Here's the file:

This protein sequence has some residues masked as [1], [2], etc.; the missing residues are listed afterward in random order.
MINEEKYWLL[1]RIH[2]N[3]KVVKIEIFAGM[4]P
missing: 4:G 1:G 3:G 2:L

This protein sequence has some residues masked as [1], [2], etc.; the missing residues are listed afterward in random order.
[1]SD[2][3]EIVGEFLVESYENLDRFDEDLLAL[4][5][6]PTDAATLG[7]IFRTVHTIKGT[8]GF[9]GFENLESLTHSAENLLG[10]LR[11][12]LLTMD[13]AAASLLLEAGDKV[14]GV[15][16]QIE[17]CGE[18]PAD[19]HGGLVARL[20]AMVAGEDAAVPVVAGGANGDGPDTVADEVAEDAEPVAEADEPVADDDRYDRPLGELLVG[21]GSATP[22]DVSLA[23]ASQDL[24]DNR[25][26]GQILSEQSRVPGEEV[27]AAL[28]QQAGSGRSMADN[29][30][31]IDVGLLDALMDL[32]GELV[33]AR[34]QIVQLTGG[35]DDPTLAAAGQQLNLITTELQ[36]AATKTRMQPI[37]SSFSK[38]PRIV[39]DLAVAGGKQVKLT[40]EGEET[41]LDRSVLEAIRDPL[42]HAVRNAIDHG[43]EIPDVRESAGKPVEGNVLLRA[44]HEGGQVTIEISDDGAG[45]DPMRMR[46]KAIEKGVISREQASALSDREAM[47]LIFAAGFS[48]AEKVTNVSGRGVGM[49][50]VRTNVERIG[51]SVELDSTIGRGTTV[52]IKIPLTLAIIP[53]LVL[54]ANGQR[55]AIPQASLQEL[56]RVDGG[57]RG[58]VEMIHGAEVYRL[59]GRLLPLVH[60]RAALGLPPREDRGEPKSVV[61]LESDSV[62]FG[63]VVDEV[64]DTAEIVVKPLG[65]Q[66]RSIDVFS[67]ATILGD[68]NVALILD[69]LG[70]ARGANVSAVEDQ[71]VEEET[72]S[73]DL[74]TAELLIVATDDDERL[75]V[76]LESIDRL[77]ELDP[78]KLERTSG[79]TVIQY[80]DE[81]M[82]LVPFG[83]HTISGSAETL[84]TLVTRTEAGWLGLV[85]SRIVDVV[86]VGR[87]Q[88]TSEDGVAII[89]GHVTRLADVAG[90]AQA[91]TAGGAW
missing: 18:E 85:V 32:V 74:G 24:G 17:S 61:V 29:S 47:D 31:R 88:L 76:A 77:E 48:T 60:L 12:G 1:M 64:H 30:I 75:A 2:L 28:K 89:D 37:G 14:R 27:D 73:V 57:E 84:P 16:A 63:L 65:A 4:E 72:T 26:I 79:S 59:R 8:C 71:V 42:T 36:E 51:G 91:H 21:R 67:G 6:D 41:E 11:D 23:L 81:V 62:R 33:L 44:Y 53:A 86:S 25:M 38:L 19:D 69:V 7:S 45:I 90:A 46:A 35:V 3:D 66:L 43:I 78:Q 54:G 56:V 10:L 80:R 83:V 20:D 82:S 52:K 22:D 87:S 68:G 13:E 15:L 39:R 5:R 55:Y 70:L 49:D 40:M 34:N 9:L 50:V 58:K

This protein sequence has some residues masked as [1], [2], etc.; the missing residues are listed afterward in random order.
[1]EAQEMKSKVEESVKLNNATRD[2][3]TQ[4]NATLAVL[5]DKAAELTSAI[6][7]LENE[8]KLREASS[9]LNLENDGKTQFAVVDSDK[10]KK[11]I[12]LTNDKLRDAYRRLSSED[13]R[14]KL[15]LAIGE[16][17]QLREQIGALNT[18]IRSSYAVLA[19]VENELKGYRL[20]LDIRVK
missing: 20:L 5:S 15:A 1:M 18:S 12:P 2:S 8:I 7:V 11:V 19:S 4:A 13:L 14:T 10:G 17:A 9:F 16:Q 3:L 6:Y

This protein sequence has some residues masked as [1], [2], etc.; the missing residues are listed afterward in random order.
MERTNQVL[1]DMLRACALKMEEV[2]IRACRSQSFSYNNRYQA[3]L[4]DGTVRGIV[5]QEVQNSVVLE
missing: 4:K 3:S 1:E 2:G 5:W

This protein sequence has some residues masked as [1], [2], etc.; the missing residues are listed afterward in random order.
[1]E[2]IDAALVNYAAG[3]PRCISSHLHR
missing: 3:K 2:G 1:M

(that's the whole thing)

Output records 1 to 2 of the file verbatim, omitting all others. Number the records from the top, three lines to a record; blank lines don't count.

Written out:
This protein sequence has some residues masked as [1], [2], etc.; the missing residues are listed afterward in random order.
MINEEKYWLL[1]RIH[2]N[3]KVVKIEIFAGM[4]P
missing: 4:G 1:G 3:G 2:L

This protein sequence has some residues masked as [1], [2], etc.; the missing residues are listed afterward in random order.
[1]SD[2][3]EIVGEFLVESYENLDRFDEDLLAL[4][5][6]PTDAATLG[7]IFRTVHTIKGT[8]GF[9]GFENLESLTHSAENLLG[10]LR[11][12]LLTMD[13]AAASLLLEAGDKV[14]GV[15][16]QIE[17]CGE[18]PAD[19]HGGLVARL[20]AMVAGEDAAVPVVAGGANGDGPDTVADEVAEDAEPVAEADEPVADDDRYDRPLGELLVG[21]GSATP[22]DVSLA[23]ASQDL[24]DNR[25][26]GQILSEQSRVPGEEV[27]AAL[28]QQAGSGRSMADN[29][30][31]IDVGLLDALMDL[32]GELV[33]AR[34]QIVQLTGG[35]DDPTLAAAGQQLNLITTELQ[36]AATKTRMQPI[37]SSFSK[38]PRIV[39]DLAVAGGKQVKLT[40]EGEET[41]LDRSVLEAIRDPL[42]HAVRNAIDHG[43]EIPDVRESAGKPVEGNVLLRA[44]HEGGQVTIEISDDGAG[45]DPMRMR[46]KAIEKGVISREQASALSDREAM[47]LIFAAGFS[48]AEKVTNVSGRGVGM[49][50]VRTNVERIG[51]SVELDSTIGRGTTV[52]IKIPLTLAIIP[53]LVL[54]ANGQR[55]AIPQASLQEL[56]RVDGG[57]RG[58]VEMIHGAEVYRL[59]GRLLPLVH[60]RAALGLPPREDRGEPKSVV[61]LESDSV[62]FG[63]VVDEV[64]DTAEIVVKPLG[65]Q[66]RSIDVFS[67]ATILGD[68]NVALILD[69]LG[70]ARGANVSAVEDQ[71]VEEET[72]S[73]DL[74]TAELLIVATDDDERL[75]V[76]LESIDRL[77]ELDP[78]KLERTSG[79]TVIQY[80]DE[81]M[82]LVPFG[83]HTISGSAETL[84]TLVTRTEAGWLGLV[85]SRIVDVV[86]VGR[87]Q[88]TSEDGVAII[89]GHVTRLADVAG[90]AQA[91]TAGGAW
missing: 18:E 85:V 32:V 74:G 24:G 17:S 61:V 29:S 47:D 31:R 88:L 76:A 77:E 48:T 60:L 12:G 1:M 64:H 30:I 75:A 2:L 28:K 89:D 37:G 14:R 27:D 73:V 57:E 84:P 16:A 63:L 65:A 4:E 72:T 26:I 79:S 59:R 8:C 71:V 42:T 36:E 51:G 91:H 21:R 67:G 6:D 41:E 11:D 23:L 81:V 62:R 33:L 44:Y 53:A 86:S 25:M 38:L 19:D 69:V 7:S 45:I 90:A 46:A 35:V 3:D 66:L 43:I 78:Q 54:G 56:V 10:L 80:R 83:V 20:D 82:S 52:K 22:D 87:S 68:G 13:E 15:L 39:R 5:R 55:Y 70:L 49:D 40:M 34:N 9:L 50:V 58:K